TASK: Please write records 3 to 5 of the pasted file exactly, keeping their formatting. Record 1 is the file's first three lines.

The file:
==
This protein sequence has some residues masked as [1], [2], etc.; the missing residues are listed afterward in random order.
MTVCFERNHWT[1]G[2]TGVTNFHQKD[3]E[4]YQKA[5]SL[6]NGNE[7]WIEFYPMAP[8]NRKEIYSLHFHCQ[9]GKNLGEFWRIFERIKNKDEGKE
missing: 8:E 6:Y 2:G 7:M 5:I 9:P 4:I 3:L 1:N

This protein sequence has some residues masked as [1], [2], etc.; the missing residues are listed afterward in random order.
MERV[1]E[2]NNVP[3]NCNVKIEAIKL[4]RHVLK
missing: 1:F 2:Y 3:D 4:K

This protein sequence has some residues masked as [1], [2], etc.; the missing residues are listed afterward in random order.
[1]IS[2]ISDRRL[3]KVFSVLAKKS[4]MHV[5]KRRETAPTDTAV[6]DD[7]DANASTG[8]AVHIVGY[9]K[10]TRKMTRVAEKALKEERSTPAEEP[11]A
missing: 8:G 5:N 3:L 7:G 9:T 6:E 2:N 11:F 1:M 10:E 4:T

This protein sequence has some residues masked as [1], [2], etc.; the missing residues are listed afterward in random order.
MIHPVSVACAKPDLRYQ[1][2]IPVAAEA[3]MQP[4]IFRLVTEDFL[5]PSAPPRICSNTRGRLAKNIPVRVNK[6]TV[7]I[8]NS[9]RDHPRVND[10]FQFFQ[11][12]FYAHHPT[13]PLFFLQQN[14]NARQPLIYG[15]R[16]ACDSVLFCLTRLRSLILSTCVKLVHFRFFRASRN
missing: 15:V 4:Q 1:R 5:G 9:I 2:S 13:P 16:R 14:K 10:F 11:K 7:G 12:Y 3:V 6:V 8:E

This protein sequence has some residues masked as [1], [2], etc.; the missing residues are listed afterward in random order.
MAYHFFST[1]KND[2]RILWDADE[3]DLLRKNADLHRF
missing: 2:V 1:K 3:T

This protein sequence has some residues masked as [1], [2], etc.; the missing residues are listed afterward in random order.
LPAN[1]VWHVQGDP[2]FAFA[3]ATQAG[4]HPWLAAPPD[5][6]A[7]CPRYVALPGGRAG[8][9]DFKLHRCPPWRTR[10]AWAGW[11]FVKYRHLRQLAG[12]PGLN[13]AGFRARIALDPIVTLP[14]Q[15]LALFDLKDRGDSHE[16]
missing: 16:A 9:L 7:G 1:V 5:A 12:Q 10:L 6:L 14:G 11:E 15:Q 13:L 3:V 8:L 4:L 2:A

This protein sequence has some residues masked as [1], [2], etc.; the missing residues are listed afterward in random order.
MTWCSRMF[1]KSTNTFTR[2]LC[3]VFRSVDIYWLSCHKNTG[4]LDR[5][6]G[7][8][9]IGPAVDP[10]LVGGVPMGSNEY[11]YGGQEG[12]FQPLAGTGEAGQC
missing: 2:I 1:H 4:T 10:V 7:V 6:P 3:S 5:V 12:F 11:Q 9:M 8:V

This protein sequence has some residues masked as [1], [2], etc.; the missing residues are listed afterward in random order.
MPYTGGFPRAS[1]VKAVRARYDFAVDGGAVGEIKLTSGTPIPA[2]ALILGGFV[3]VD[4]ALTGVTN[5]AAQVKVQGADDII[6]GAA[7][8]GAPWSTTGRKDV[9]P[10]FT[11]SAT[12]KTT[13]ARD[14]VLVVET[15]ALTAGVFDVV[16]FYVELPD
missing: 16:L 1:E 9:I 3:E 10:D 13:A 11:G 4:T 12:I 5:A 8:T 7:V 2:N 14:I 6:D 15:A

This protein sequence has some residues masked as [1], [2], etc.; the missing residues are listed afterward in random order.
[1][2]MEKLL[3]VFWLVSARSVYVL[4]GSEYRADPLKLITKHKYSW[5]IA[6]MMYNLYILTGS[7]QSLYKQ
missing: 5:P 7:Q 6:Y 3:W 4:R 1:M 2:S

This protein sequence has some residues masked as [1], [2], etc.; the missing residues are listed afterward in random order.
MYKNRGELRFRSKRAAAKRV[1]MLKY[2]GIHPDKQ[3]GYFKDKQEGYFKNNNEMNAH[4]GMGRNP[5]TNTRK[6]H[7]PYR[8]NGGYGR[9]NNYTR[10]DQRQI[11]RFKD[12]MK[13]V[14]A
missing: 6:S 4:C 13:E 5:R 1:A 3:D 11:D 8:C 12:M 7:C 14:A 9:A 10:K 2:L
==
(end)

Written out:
This protein sequence has some residues masked as [1], [2], etc.; the missing residues are listed afterward in random order.
[1]IS[2]ISDRRL[3]KVFSVLAKKS[4]MHV[5]KRRETAPTDTAV[6]DD[7]DANASTG[8]AVHIVGY[9]K[10]TRKMTRVAEKALKEERSTPAEEP[11]A
missing: 8:G 5:N 3:L 7:G 9:T 6:E 2:N 11:F 1:M 10:E 4:T

This protein sequence has some residues masked as [1], [2], etc.; the missing residues are listed afterward in random order.
MIHPVSVACAKPDLRYQ[1][2]IPVAAEA[3]MQP[4]IFRLVTEDFL[5]PSAPPRICSNTRGRLAKNIPVRVNK[6]TV[7]I[8]NS[9]RDHPRVND[10]FQFFQ[11][12]FYAHHPT[13]PLFFLQQN[14]NARQPLIYG[15]R[16]ACDSVLFCLTRLRSLILSTCVKLVHFRFFRASRN
missing: 15:V 4:Q 1:R 5:G 9:I 2:S 13:P 16:R 14:K 10:F 11:K 7:G 12:Y 3:V 6:V 8:E

This protein sequence has some residues masked as [1], [2], etc.; the missing residues are listed afterward in random order.
MAYHFFST[1]KND[2]RILWDADE[3]DLLRKNADLHRF
missing: 2:V 1:K 3:T